As they say, it’s always easier to build exactly the product that customers tell you they want… but where we fell short was to fully embrace the two very different personas for building the product.
Getting Consumer Focused
So about 6 months ago, we realized we built all these great features on our site, but that none were truly hitting the value prop for volunteers at the level we needed them to. We had feature bloat and realized we needed to shift our approach for product development to hone in on the volunteer perspective.
So how does a company change it’s product development culture? Well, it’s not easy, but we realized we needed to do it and we realized we wanted “user growth” on the consumer side, so we started reading up on “user growth” around the interwebs, landed on the cool new term “growth hacking” and started reading tons and tons of content at places like growthhacker.com, growhack.com, founderweekly.com, platformed.info and even took some online courses at General Assembly. These are all great places to learn up on this stuff and there is so much, that it can be daunting.
So we read all this great content but needed to figure out where to start. Do we just start going after all things? Do we focus on specific things? Was there a framework to think about all this stuff in? Well, as most others who live in this world have found, we settled on really structuring our thought processes around using the “Lean Marketing/Growth Funnel” (http://www.growhack.com/2012/10/25/introducing-the-lean-marketing-funnel/) also known as Pirate Metrics (Dave McClure - http://500hats.typepad.com/500blogs/2007/09/startup-metrics.html).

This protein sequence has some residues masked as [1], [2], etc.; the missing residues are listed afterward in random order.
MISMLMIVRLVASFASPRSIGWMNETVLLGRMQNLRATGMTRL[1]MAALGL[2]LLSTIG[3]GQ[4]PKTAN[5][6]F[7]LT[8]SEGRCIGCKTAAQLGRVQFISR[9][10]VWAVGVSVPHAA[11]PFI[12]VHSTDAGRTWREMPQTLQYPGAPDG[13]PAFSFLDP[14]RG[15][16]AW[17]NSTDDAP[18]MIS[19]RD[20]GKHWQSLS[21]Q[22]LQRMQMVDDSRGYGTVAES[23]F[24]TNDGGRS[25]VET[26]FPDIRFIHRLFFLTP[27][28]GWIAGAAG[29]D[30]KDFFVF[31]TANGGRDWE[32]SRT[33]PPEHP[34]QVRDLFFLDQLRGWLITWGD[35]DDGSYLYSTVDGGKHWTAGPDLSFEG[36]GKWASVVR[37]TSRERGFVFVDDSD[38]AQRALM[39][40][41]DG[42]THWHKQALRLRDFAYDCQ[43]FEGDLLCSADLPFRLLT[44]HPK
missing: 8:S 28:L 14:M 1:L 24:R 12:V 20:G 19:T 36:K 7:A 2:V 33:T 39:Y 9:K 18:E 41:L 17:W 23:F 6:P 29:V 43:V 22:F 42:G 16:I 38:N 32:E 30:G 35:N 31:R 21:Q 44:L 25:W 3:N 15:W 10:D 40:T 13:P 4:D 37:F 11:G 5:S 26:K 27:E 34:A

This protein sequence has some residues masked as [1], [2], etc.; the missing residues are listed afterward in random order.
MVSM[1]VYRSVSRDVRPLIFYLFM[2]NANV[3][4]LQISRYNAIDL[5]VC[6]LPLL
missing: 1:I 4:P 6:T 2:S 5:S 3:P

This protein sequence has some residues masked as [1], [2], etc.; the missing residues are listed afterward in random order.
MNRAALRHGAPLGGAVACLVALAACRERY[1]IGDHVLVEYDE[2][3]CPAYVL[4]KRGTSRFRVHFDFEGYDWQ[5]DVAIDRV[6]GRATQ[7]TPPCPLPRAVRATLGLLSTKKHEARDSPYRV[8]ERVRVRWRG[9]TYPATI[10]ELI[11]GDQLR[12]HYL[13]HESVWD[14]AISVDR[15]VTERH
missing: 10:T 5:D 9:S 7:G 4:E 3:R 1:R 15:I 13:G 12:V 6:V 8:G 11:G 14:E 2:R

We also knew that we didn’t necessarily just want to have one or two people focus on this but that we needed to change our product culture. It needed to be at the forefront of everyone’s mind so we took the approach that Conrad Wadkowski suggests - “Don’t just hire a growth hacker - make it part of your DNA” (http://growthhackers.com/stop-trying-to-just-hire-a-growth-hacker/).
With that, we created a company-wide exercise where we built cross-functional teams of BizDev, Marketing, Product, Engineering, UX/UI. Each team was responsible for one of the states of Pirate Metrics. We had two sessions. Session 1 had everyone in the company do some homework and read up on several key articles/videos explaining growth hacking, pirate metrics, content marketing, etc. During session 1, we had a game show style presentation, where people were quizzed on some of that content and won prizes for getting the right answers. We also had a few different key leaders in the company present on the different states that were relevant to their jobs as well as how analytics came into the picture for tracking these.
At the end of session 1 we broke out into our cross-functional teams and each team was responsible for coming up with a fun team name based on their state of the growth funnel.
Team names were:
- "Axis of Acquisition"
- "Retain in the Membrane - Crazy insane, got to retain"
- "Whatchu’ Talkin ‘Bout GiveGab?"
- "Pirates Booty"
Each team also had a week to put together presentations for their state of the funnel as it applied to GiveGab and talk about what we currently do but also what we should do.
Overall, it was a fun exercise that was helpful in getting people’s heads wrapped around the basics of this discipline.
Credit to my colleagues on some fun and hilarious presentations!
Beyond the Exercise
So we did this exercise to get everyone talking the same lingo, understanding the same concepts, but beyond that, we needed to actually start executing on the framework and baking into our ongoing operations. So we rolled out “GAUGE” (aka GiveGab Awesome User Growth Engine) which created new cross-functional teams comprised of folks that had their daily job responsibilities fall under the different categories. When we mapped this out, we realized just how much the various states of the funnel require buy-in and input from roles across the organization. We also hit hard on making sure that as we moved forward, we were taking an analytical approach… making sure to create hypotheses about features, ensure we were testing them through analytics tools, and following up to learn about their effectiveness.